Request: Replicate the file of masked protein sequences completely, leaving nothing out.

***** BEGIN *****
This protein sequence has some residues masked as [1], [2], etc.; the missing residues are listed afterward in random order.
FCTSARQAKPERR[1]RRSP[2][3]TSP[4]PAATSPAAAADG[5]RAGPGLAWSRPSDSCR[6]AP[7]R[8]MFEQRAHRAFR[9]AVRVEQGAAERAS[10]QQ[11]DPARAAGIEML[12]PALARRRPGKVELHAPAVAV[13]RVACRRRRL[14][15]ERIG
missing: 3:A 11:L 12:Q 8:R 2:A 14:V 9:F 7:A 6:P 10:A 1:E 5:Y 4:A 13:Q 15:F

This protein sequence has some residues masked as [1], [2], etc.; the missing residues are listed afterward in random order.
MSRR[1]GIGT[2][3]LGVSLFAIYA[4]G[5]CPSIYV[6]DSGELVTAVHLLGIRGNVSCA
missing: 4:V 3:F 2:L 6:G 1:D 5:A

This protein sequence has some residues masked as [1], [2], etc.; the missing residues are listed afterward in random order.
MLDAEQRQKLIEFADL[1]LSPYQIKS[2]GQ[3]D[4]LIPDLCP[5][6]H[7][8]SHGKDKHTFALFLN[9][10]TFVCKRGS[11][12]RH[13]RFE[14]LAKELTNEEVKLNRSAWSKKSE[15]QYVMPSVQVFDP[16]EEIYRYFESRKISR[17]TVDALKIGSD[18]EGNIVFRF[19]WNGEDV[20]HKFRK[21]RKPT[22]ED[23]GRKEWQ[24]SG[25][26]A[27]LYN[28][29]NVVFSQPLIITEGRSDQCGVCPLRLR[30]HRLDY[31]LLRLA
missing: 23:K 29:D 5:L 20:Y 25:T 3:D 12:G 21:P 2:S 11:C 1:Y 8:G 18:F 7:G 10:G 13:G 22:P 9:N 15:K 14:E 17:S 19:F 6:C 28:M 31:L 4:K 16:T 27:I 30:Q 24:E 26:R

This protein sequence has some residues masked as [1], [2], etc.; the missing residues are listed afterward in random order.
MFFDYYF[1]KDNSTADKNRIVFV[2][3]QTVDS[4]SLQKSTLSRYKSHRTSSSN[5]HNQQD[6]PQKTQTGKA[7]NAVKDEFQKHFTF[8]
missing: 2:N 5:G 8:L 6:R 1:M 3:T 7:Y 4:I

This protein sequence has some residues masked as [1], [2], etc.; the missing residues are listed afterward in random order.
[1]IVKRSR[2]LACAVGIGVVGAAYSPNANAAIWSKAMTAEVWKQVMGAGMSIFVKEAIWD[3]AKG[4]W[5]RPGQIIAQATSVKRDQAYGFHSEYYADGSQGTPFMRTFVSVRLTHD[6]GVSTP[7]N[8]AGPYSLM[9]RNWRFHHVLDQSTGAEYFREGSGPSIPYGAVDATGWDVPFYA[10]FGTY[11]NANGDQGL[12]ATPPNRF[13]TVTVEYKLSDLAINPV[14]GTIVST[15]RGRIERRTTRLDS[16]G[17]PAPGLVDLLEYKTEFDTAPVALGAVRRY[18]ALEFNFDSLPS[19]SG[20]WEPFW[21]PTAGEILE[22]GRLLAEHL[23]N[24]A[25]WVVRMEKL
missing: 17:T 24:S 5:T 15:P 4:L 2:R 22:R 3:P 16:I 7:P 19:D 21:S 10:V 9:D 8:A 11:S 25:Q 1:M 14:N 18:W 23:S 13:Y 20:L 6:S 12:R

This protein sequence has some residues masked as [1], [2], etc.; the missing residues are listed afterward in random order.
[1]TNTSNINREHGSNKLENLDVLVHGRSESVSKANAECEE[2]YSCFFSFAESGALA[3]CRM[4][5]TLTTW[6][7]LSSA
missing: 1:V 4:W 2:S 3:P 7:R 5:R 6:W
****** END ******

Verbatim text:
This protein sequence has some residues masked as [1], [2], etc.; the missing residues are listed afterward in random order.
FCTSARQAKPERR[1]RRSP[2][3]TSP[4]PAATSPAAAADG[5]RAGPGLAWSRPSDSCR[6]AP[7]R[8]MFEQRAHRAFR[9]AVRVEQGAAERAS[10]QQ[11]DPARAAGIEML[12]PALARRRPGKVELHAPAVAV[13]RVACRRRRL[14][15]ERIG
missing: 3:A 11:L 12:Q 8:R 2:A 14:V 9:F 7:A 6:P 10:A 1:E 5:Y 4:A 13:Q 15:F

This protein sequence has some residues masked as [1], [2], etc.; the missing residues are listed afterward in random order.
MSRR[1]GIGT[2][3]LGVSLFAIYA[4]G[5]CPSIYV[6]DSGELVTAVHLLGIRGNVSCA
missing: 4:V 3:F 2:L 6:G 1:D 5:A

This protein sequence has some residues masked as [1], [2], etc.; the missing residues are listed afterward in random order.
MLDAEQRQKLIEFADL[1]LSPYQIKS[2]GQ[3]D[4]LIPDLCP[5][6]H[7][8]SHGKDKHTFALFLN[9][10]TFVCKRGS[11][12]RH[13]RFE[14]LAKELTNEEVKLNRSAWSKKSE[15]QYVMPSVQVFDP[16]EEIYRYFESRKISR[17]TVDALKIGSD[18]EGNIVFRF[19]WNGEDV[20]HKFRK[21]RKPT[22]ED[23]GRKEWQ[24]SG[25][26]A[27]LYN[28][29]NVVFSQPLIITEGRSDQCGVCPLRLR[30]HRLDY[31]LLRLA
missing: 23:K 29:D 5:L 20:Y 25:T 3:D 12:G 21:P 2:S 11:C 1:Y 8:G 18:F 7:G 10:G 13:G 22:P 9:N 15:K 14:E 17:S 19:F 6:C 28:M 31:L 4:K 16:T 27:I 30:Q 24:E 26:R

This protein sequence has some residues masked as [1], [2], etc.; the missing residues are listed afterward in random order.
MFFDYYF[1]KDNSTADKNRIVFV[2][3]QTVDS[4]SLQKSTLSRYKSHRTSSSN[5]HNQQD[6]PQKTQTGKA[7]NAVKDEFQKHFTF[8]
missing: 2:N 5:G 8:L 6:R 1:M 3:T 7:Y 4:I

This protein sequence has some residues masked as [1], [2], etc.; the missing residues are listed afterward in random order.
[1]IVKRSR[2]LACAVGIGVVGAAYSPNANAAIWSKAMTAEVWKQVMGAGMSIFVKEAIWD[3]AKG[4]W[5]RPGQIIAQATSVKRDQAYGFHSEYYADGSQGTPFMRTFVSVRLTHD[6]GVSTP[7]N[8]AGPYSLM[9]RNWRFHHVLDQSTGAEYFREGSGPSIPYGAVDATGWDVPFYA[10]FGTY[11]NANGDQGL[12]ATPPNRF[13]TVTVEYKLSDLAINPV[14]GTIVST[15]RGRIERRTTRLDS[16]G[17]PAPGLVDLLEYKTEFDTAPVALGAVRRY[18]ALEFNFDSLPS[19]SG[20]WEPFW[21]PTAGEILE[22]GRLLAEHL[23]N[24]A[25]WVVRMEKL
missing: 17:T 24:S 5:T 15:P 4:L 2:R 22:R 3:P 16:I 7:P 19:D 21:S 10:V 9:D 8:A 11:S 25:Q 1:M 14:N 18:W 23:S 13:Y 20:L 6:S 12:R

This protein sequence has some residues masked as [1], [2], etc.; the missing residues are listed afterward in random order.
[1]TNTSNINREHGSNKLENLDVLVHGRSESVSKANAECEE[2]YSCFFSFAESGALA[3]CRM[4][5]TLTTW[6][7]LSSA
missing: 1:V 4:W 2:S 3:P 7:R 5:R 6:W